After that there were no more alarms. The fog grew denser as they approached the Island, but it lifted slightly when the lap of the tide told them that they were close to shore. In this part the cliffs rose sheer from a narrow rock-strewn beach, but the children had visited the place before, and knew that a landing could be made in one of the tiny bays cut by descending streams. One such they found, where there was a half-moon of sand at the foot of a steep gully in the crags. They beached the kayaks and hid them in the cover of some big boulders. Then, taking hands, they proceeded to climb the ravine, which was stony and rough, but quite practicable. Near the top they found a recess of heath and bracken and there Anna resolutely sat down.

‘Thank God for His mercies,’ she said. ‘If we had only some food I’d be happy. I’m going to sleep, and you’d better do the same, Peter John, for Heaven knows what sort of a day we have before us.’

They had no watch, and Peter John, who could usually tell the time by the sky, was out of his reckoning in those northern latitudes. They slept sound in the nook of rock, and it was only the sun on Anna’s face that woke them. The time cannot have been much short of noon.

The mist had gone, and the day was bright and hot, but the visibility was poor. Halder, of which they had a full view, was a cone of dull blue with no details showing, and the Channel between might have been a bottomless chasm, for it had none of the sheen of water.

‘It will be fine till three,’ said Anna, who knew the Norland weather. ‘Then I think it will blow again from the east, and blow hard.’

She stood up to stretch her arms, but Peter John caught her skirt and pulled her back. ‘We mustn’t show ourselves,’ he enjoined. ‘Remember, they’re after us. Wait here while I reconnoiter.’ He crawled out of the cleft, and lay prone on a knuckle of rock from which the view was open eastward. He was back in a few seconds. ‘The Tjaldar has gone,’ he whispered. ‘No sign of her, and I could see twenty miles of water. It must be pretty late in the day, for I’m desperately hungry. Aren’t you?’

‘Perishing, but it’s no good thinking about it. We’ll get no food till we get home. How is that to be managed? I’ve been taking our bearings from Halder, and we should be about two miles north of the House. There’s a track to it on the top of the cliffs, and it’s mostly in sight of the Channel, but if the Tjaldar isn’t there that won’t matter. I expect she is somewhere on the west side of the island.’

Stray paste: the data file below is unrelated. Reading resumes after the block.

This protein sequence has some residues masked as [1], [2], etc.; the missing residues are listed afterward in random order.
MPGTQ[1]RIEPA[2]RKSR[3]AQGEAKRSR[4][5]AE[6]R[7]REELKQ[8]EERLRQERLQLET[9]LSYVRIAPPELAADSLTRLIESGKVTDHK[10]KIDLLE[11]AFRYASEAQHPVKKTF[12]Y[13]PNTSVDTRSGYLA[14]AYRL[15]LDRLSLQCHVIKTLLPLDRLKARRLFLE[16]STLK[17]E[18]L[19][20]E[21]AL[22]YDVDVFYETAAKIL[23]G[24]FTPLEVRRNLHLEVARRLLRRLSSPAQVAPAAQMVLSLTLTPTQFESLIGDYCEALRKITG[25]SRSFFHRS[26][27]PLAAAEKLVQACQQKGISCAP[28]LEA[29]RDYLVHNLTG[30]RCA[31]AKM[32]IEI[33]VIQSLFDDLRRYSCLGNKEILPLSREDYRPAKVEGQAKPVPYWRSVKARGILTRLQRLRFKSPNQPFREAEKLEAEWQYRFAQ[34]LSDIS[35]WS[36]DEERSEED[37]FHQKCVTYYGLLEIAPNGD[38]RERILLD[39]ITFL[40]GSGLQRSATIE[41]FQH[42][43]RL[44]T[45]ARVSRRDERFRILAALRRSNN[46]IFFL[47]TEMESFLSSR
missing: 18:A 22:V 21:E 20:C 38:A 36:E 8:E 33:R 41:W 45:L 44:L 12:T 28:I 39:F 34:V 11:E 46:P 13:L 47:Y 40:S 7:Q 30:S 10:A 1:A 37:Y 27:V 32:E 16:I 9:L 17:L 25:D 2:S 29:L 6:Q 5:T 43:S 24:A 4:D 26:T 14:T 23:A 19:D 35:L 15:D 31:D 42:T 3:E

‘What lies between the House and the west side?’ Peter John asked. It was about the only part they had not explored.

‘There’s the hill Snowfell. A little hill compared to the ones at Laverlaw. Then there’s a boggy place which we call the Goose Flat, because the pink-foot breed there. Then there’s the sea — a rather nasty bit of coast with only one decent landing. . . . Let’s bustle and get home. If the brutes are going to attack today there’s no reason why they shouldn’t start early, for just now there’s no darkness to wait for.’

They climbed to the top of the gully where it ran out on to the tussocky cliff-top. Peter John, upon whom unpleasant forebodings had descended, insisted on keeping close in cover and showing no part of themselves on the skyline. Presently they looked down on a small tarn, much overgrown with pond-weed, which they remembered as the only lochan which had no boat. The track to the House passed its eastern edge, and by this their road lay.

It was a terribly exposed track, and Peter John regarded it with disfavour.

‘Hadn’t we better hug the cliff-edge where there’s a certain amount of cover?’ he suggested.

‘You may if you like, but I won’t. The Skipper and his lot can’t be near the place yet, and I want to be home soon. They’ll all be mad with anxiety. I must loosen my bones, for I’m as stiff as a ramrod. I’ll race you, Peter John.’

She shook her yellow locks, and before the boy could prevent her was off at a gallop along the track. There was nothing for it but to follow her. He found it hard to catch her up, and the effort put other things out of his head. When they topped the rise, which overlooked the hollow where the House lay a mile distant, they were abreast and going at their best speed.

Then the boy saw something which made him halt in his tracks, clutch at Anna’s arm, and bring her slithering to the ground. . . . Behind a rocky knoll three hundred yards off a man was posted.

He had not heard them, for he continued to smoke and regard the House through binoculars. They had only a back view of him, but he was plainly a sailor from the Tjaldar by his blue jersey and baggy blue serge trousers. He had some notion of landscape, for he was so placed that he must command any access to the House from the north.

Peter, his hand on Anna’s bowed head, lay for a little with his nose in a patch of lousewort. He was thinking hard and studying the environs of the House. Their only chance now was to reach it from the west or south. But west lay Snowfell, where there was scarcely cover for a tomtit. On the south the approaches were better, but to reach the south it was necessary to get to the back of Snowfell and fetch a wide circuit. One ugly thought struck him. If the Tjaldar had gone to the west of the island, might it not have all that side under observation? This watcher came from the Tjaldar. If the enemy had posted his vedettes up to the edges of the House, was he not likely to be holding the intermediate ground?

Nevertheless, it was their only chance. The two very cautiously wormed their way back over the ridge they had crossed, left the track, and made good speed across a marshy field which was the source of the stream that fed the lochan. They saw no sign of life except a group of Norland ponies, as tame as puppies, who came up to have their noses rubbed, and fell to grazing quietly as soon as they had passed. But, warned now, they made the final ascent of the spine of the island, a continuation of Snowfell, with immense care, pulling themselves up between two patches of bracken to look over the far side.